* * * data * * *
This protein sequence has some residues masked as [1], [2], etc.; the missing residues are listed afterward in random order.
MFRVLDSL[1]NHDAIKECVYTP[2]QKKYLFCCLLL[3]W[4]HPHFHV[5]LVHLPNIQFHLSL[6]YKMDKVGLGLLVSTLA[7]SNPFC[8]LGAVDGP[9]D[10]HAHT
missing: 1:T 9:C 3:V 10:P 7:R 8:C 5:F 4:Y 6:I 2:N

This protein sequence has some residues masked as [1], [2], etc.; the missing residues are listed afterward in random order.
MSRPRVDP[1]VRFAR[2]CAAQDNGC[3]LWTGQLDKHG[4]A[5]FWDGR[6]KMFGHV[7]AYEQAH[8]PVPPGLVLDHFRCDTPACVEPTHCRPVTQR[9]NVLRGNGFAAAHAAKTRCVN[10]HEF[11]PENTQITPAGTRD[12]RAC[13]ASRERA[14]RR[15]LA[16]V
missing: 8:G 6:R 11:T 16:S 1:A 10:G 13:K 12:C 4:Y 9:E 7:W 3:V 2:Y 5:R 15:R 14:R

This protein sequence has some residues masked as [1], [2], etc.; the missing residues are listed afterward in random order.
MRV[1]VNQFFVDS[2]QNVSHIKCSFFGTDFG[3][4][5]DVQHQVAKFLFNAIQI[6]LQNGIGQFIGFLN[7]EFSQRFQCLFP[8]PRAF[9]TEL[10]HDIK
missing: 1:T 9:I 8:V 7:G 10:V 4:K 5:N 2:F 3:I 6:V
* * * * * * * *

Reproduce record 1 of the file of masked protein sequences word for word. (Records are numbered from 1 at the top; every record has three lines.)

This protein sequence has some residues masked as [1], [2], etc.; the missing residues are listed afterward in random order.
MFRVLDSL[1]NHDAIKECVYTP[2]QKKYLFCCLLL[3]W[4]HPHFHV[5]LVHLPNIQFHLSL[6]YKMDKVGLGLLVSTLA[7]SNPFC[8]LGAVDGP[9]D[10]HAHT
missing: 1:T 9:C 3:V 10:P 7:R 8:C 5:F 4:Y 6:I 2:N